What is especially confusing, though, is why Ms. Horwath was so unprepared for the campaign’s first week. In the run-up to the May 2 provincial budget, neither of the other parties could be certain how the New Democrats would respond. But in retrospect, considering that their rejection of that left-leaning budget clearly had little to do with its contents, the New Democrats should have known well before it was presented what they were going to do. And if they had bluffed publicly about weighing their options while making preparations behind the scenes, they might have run the smoothest campaign out of the gate.

Instead, the New Democrats looked more surprised than anyone by the government falling. It took them the longest to get their logistics sorted out, and more important they lacked a compelling explanation for why they had decided to bring the Liberals down. This was probably the time to make the strongest possible argument about Liberal corruption, as Ms. Horwath tried to do much later; instead she stumbled through a less-than-compelling case about liking Ms. Wynne’s promises but not trusting her to deliver on them.

As a result, Ms. Horwath squandered the spotlight that was on her in those first days. Before long, with the other leaders campaigning more strongly, the narrative of a two-way race had taken hold – one the New Democrats were never able to shake in the weeks that followed.

analysisandrea horwathkathleen wynnetim hudak
Filed under: Ontario Election

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Hong Kong’s refusal on political concessions sets stage for more unrest

Hong Kong’s leadership offered no concessions to student activists and democracy protesters as it unveiled a final political reform package that threatens to rekindle the anger that brought hundreds of thousands to city streets last fall.

The package holds fast to the most controversial elements of earlier Chinese-backed proposals, which employ a secretive 1,200-person committee to nominate candidates for chief executive, the powerful top office in the Asian financial centre.

The committee has been slammed as beholden to Beijing’s will – thereby ensuring only staunchly pro-China candidates can seek election – and unrepresentative of the modern city.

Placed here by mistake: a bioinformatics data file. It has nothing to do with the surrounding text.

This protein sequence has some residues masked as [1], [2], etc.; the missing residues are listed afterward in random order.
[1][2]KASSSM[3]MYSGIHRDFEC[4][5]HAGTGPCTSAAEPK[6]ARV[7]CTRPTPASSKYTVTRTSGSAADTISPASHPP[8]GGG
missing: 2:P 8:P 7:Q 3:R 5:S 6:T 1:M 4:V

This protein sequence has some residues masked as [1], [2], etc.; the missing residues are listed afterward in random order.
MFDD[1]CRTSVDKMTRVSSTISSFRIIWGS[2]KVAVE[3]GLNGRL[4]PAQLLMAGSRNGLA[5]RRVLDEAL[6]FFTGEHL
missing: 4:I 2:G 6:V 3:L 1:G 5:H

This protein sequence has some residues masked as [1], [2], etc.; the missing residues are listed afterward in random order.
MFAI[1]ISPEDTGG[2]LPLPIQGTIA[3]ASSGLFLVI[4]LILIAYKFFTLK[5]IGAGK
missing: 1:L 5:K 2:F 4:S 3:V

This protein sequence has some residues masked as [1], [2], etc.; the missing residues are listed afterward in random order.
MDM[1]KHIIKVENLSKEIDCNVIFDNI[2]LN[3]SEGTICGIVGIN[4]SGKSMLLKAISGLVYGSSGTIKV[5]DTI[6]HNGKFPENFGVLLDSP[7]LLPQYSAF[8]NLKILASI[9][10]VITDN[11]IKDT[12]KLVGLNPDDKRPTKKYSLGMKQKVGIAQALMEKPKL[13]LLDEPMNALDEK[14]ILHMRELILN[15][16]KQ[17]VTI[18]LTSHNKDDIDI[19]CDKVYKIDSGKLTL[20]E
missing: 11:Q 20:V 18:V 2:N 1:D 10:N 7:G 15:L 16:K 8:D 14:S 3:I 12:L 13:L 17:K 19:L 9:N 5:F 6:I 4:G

A pro-Beijing protester tries to punch a pro-democracy demonstrator after a heated argument outside the government building in Hong Kong on April 22, 2015. (AFP/Getty Images)

A pro-Beijing protester tries to punch a pro-democracy demonstrator after a heated argument outside the government building in Hong Kong on April 22, 2015. (AFP/Getty Images)

But the city’s Beijing-backed leadership called it a take-it-or-leave-it deal.

“As of now, we see no room for any compromise,” Chief Executive Leung Chun-ying said Wednesday. “To initiate any political reform process is not easy. If this proposal is vetoed, it could be several years before the next opportunity.”

Chief Secretary Carrie Lam said the package fulfills “the ultimate goal” of achieving the universal suffrage China has promised, a statement observers understood to mean that, if it is passed, future changes to the package are unlikely.

But lawmaker Alan Leong vowed that the pro-democracy camp would reject it.

“The proposal allows a ‘small circle’ to control the election result by controlling the nomination process. Hong Kong will become an election machine,” he said.

He was one of about two dozen opposition lawmakers, most wearing yellow Xs on black shirts and some holding yellow umbrellas – a symbol of the pro-democracy protest movement – who walked out of the legislative chamber after Ms. Lam’s speech.

There were some minor scuffles outside the legislature as pro-democracy protesters faced off against pro-Beijing demonstrators waving Chinese flags.

Joshua Wong, the teenage student leader who became the protest movement’s most famous face, dismissed the reform package.

“Those minor adjustments raised by the government are totally useless,” said Mr. Wong, 18. “We hope to have the freedom to choose rather than just get the right to elect some of the candidates.”

He said that he and other members of his Scholarism group would protest on Saturday in neighbourhoods where Ms. Lam and other government officials are expected to canvas for support from residents.

The woman who is sometimes called Hong Kong’s “Iron Lady” also dimissed the reform package.

“Today’s very explicit statement dashes any hopes for further reforms beyond 2017,” said Anson Chan, a former chief secretary turned democracy activist.

“This whole thing from start to finish has been a farce.”

A group of pro-democracy lawmakers has vowed to veto the legislation, raising the prospect that the pitched rhetoric and lengthy protests of the past year will achieve precisely nothing.

In past conflicts with Hong Kong, however, Beijing has offered concessions at the last minute, so it remains possible the package will be passed in some form.

But Chan Kin-man, one of the main organizers of the Occupy movement that laid the foundations for street protests, feels Hong Kong is better to wait for China itself to become a different place than to accept an imperfect electoral system.

“You have to wait until China has to face its own social or political reform – then it might give Hong Kong people another chance of reform,” he said.